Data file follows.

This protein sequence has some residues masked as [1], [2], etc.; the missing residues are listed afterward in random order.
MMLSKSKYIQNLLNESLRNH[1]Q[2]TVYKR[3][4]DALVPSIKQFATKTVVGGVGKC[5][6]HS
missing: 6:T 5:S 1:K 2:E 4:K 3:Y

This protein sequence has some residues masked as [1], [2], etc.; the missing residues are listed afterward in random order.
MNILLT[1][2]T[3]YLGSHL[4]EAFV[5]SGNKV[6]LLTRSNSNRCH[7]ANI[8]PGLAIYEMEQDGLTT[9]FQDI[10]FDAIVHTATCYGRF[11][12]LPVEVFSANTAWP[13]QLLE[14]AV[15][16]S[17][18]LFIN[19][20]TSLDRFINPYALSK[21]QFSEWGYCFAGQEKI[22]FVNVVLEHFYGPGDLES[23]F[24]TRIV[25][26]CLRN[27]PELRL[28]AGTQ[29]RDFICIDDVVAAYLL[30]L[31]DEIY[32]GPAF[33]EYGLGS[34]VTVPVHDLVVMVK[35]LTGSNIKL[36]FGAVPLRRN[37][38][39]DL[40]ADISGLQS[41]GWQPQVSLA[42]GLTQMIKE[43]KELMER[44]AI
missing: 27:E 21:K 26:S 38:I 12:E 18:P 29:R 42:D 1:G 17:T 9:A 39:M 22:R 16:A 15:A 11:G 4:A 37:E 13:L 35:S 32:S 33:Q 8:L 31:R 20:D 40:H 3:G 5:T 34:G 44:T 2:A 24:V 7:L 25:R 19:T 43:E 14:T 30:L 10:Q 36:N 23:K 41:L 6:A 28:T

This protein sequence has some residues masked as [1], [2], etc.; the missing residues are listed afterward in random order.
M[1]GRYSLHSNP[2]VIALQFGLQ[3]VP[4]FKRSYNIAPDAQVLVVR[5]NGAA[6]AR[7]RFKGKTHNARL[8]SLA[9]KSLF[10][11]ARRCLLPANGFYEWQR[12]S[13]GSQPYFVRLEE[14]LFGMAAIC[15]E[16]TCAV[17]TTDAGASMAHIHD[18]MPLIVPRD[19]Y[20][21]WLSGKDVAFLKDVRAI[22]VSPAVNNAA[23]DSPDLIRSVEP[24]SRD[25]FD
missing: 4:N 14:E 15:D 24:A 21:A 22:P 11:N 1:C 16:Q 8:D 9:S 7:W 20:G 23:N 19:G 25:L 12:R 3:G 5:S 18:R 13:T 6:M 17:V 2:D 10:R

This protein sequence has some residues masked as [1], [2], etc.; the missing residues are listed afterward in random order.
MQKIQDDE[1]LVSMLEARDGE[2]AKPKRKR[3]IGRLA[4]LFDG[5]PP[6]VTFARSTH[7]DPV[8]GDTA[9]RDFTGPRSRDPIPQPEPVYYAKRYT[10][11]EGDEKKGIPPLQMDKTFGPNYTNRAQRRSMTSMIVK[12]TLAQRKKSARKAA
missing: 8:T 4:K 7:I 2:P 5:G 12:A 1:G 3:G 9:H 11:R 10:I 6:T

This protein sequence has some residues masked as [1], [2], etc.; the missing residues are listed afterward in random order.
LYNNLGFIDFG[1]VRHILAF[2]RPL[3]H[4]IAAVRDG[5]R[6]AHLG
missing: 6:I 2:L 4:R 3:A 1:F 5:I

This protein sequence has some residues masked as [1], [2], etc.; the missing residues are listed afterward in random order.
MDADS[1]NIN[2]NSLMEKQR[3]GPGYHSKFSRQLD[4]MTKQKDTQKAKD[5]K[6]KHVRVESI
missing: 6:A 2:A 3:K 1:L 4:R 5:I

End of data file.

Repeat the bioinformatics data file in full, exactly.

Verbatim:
This protein sequence has some residues masked as [1], [2], etc.; the missing residues are listed afterward in random order.
MMLSKSKYIQNLLNESLRNH[1]Q[2]TVYKR[3][4]DALVPSIKQFATKTVVGGVGKC[5][6]HS
missing: 6:T 5:S 1:K 2:E 4:K 3:Y

This protein sequence has some residues masked as [1], [2], etc.; the missing residues are listed afterward in random order.
MNILLT[1][2]T[3]YLGSHL[4]EAFV[5]SGNKV[6]LLTRSNSNRCH[7]ANI[8]PGLAIYEMEQDGLTT[9]FQDI[10]FDAIVHTATCYGRF[11][12]LPVEVFSANTAWP[13]QLLE[14]AV[15][16]S[17][18]LFIN[19][20]TSLDRFINPYALSK[21]QFSEWGYCFAGQEKI[22]FVNVVLEHFYGPGDLES[23]F[24]TRIV[25][26]CLRN[27]PELRL[28]AGTQ[29]RDFICIDDVVAAYLL[30]L[31]DEIY[32]GPAF[33]EYGLGS[34]VTVPVHDLVVMVK[35]LTGSNIKL[36]FGAVPLRRN[37][38][39]DL[40]ADISGLQS[41]GWQPQVSLA[42]GLTQMIKE[43]KELMER[44]AI
missing: 27:E 21:K 26:S 38:I 12:E 18:P 29:R 42:D 1:G 17:T 9:A 39:M 22:R 16:A 15:A 11:G 4:A 37:E 13:L 35:S 32:S 33:Q 8:L 31:R 20:D 40:H 3:G 5:T 34:G 44:T 2:A 24:V 7:L 25:R 19:T 43:E 14:T 30:L 10:Q 36:N 23:K 41:L 6:A 28:T

This protein sequence has some residues masked as [1], [2], etc.; the missing residues are listed afterward in random order.
M[1]GRYSLHSNP[2]VIALQFGLQ[3]VP[4]FKRSYNIAPDAQVLVVR[5]NGAA[6]AR[7]RFKGKTHNARL[8]SLA[9]KSLF[10][11]ARRCLLPANGFYEWQR[12]S[13]GSQPYFVRLEE[14]LFGMAAIC[15]E[16]TCAV[17]TTDAGASMAHIHD[18]MPLIVPRD[19]Y[20][21]WLSGKDVAFLKDVRAI[22]VSPAVNNAA[23]DSPDLIRSVEP[24]SRD[25]FD
missing: 4:N 14:E 15:D 24:A 21:A 22:P 11:N 1:C 16:Q 8:D 9:S 7:W 20:G 23:N 19:G 25:L 12:R 3:G 5:S 18:R 13:T 6:M 17:V 2:D 10:R

This protein sequence has some residues masked as [1], [2], etc.; the missing residues are listed afterward in random order.
MQKIQDDE[1]LVSMLEARDGE[2]AKPKRKR[3]IGRLA[4]LFDG[5]PP[6]VTFARSTH[7]DPV[8]GDTA[9]RDFTGPRSRDPIPQPEPVYYAKRYT[10][11]EGDEKKGIPPLQMDKTFGPNYTNRAQRRSMTSMIVK[12]TLAQRKKSARKAA
missing: 8:T 4:K 7:I 2:P 5:G 12:A 1:G 3:G 9:H 11:R 10:I 6:T

This protein sequence has some residues masked as [1], [2], etc.; the missing residues are listed afterward in random order.
LYNNLGFIDFG[1]VRHILAF[2]RPL[3]H[4]IAAVRDG[5]R[6]AHLG
missing: 6:I 2:L 4:R 3:A 1:F 5:I

This protein sequence has some residues masked as [1], [2], etc.; the missing residues are listed afterward in random order.
MDADS[1]NIN[2]NSLMEKQR[3]GPGYHSKFSRQLD[4]MTKQKDTQKAKD[5]K[6]KHVRVESI
missing: 6:A 2:A 3:K 1:L 4:R 5:I